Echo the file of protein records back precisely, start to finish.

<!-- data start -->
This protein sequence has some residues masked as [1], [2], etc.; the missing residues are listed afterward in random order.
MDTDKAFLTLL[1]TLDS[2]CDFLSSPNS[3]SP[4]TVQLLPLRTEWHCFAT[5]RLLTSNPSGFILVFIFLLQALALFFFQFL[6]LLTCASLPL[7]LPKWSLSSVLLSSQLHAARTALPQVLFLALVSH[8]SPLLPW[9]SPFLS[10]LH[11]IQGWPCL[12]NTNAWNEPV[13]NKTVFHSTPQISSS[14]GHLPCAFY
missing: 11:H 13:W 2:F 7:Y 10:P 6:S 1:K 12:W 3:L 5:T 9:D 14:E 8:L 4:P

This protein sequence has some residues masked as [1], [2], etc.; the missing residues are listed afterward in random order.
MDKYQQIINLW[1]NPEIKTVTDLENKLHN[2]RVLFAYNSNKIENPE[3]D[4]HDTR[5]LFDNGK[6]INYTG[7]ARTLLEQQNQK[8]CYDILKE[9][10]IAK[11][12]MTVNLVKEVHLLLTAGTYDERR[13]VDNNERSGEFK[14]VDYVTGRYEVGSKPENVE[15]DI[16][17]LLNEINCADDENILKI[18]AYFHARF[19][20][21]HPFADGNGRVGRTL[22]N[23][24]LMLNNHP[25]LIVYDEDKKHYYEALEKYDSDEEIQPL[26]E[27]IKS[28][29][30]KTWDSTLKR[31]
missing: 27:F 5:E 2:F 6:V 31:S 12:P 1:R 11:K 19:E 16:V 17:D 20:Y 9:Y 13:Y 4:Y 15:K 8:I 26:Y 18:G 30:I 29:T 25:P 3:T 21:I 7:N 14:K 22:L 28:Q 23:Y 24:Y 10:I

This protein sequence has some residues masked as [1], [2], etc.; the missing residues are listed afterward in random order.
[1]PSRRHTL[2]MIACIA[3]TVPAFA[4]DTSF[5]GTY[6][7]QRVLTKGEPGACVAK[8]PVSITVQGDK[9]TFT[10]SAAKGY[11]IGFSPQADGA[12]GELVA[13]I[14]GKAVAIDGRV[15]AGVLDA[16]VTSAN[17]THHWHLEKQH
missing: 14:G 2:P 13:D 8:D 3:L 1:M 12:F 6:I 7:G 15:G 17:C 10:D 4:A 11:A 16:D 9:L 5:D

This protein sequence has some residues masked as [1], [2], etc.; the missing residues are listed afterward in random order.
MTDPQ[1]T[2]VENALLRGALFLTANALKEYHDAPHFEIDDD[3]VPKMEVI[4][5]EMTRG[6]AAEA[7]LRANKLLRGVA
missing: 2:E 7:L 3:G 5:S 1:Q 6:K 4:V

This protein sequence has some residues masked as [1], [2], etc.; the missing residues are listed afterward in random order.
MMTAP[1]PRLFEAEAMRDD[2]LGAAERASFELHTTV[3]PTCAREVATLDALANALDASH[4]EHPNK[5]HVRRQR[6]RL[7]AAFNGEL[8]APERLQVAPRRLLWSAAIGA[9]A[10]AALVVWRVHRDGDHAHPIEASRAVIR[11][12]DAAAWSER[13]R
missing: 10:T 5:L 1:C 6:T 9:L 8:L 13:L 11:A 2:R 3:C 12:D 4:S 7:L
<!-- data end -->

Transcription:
This protein sequence has some residues masked as [1], [2], etc.; the missing residues are listed afterward in random order.
MDTDKAFLTLL[1]TLDS[2]CDFLSSPNS[3]SP[4]TVQLLPLRTEWHCFAT[5]RLLTSNPSGFILVFIFLLQALALFFFQFL[6]LLTCASLPL[7]LPKWSLSSVLLSSQLHAARTALPQVLFLALVSH[8]SPLLPW[9]SPFLS[10]LH[11]IQGWPCL[12]NTNAWNEPV[13]NKTVFHSTPQISSS[14]GHLPCAFY
missing: 11:H 13:W 2:F 7:Y 10:P 6:S 1:K 12:W 3:L 5:T 9:D 14:E 8:L 4:P

This protein sequence has some residues masked as [1], [2], etc.; the missing residues are listed afterward in random order.
MDKYQQIINLW[1]NPEIKTVTDLENKLHN[2]RVLFAYNSNKIENPE[3]D[4]HDTR[5]LFDNGK[6]INYTG[7]ARTLLEQQNQK[8]CYDILKE[9][10]IAK[11][12]MTVNLVKEVHLLLTAGTYDERR[13]VDNNERSGEFK[14]VDYVTGRYEVGSKPENVE[15]DI[16][17]LLNEINCADDENILKI[18]AYFHARF[19][20][21]HPFADGNGRVGRTL[22]N[23][24]LMLNNHP[25]LIVYDEDKKHYYEALEKYDSDEEIQPL[26]E[27]IKS[28][29][30]KTWDSTLKR[31]
missing: 27:F 5:E 2:F 6:V 31:S 12:P 1:R 11:K 19:E 16:V 17:D 20:Y 9:Y 13:Y 4:Y 15:K 8:I 26:Y 18:G 30:I 29:T 25:P 3:T 21:I 7:N 14:K 22:L 28:Q 23:Y 24:Y 10:I

This protein sequence has some residues masked as [1], [2], etc.; the missing residues are listed afterward in random order.
[1]PSRRHTL[2]MIACIA[3]TVPAFA[4]DTSF[5]GTY[6][7]QRVLTKGEPGACVAK[8]PVSITVQGDK[9]TFT[10]SAAKGY[11]IGFSPQADGA[12]GELVA[13]I[14]GKAVAIDGRV[15]AGVLDA[16]VTSAN[17]THHWHLEKQH
missing: 14:G 2:P 13:D 8:D 3:L 1:M 12:F 6:I 7:G 15:G 17:C 10:D 4:A 11:A 16:D 9:L 5:D

This protein sequence has some residues masked as [1], [2], etc.; the missing residues are listed afterward in random order.
MTDPQ[1]T[2]VENALLRGALFLTANALKEYHDAPHFEIDDD[3]VPKMEVI[4][5]EMTRG[6]AAEA[7]LRANKLLRGVA
missing: 2:E 7:L 3:G 5:S 1:Q 6:K 4:V

This protein sequence has some residues masked as [1], [2], etc.; the missing residues are listed afterward in random order.
MMTAP[1]PRLFEAEAMRDD[2]LGAAERASFELHTTV[3]PTCAREVATLDALANALDASH[4]EHPNK[5]HVRRQR[6]RL[7]AAFNGEL[8]APERLQVAPRRLLWSAAIGA[9]A[10]AALVVWRVHRDGDHAHPIEASRAVIR[11][12]DAAAWSER[13]R
missing: 10:T 5:L 1:C 6:T 9:L 8:L 13:L 11:A 2:R 3:C 12:D 4:S 7:L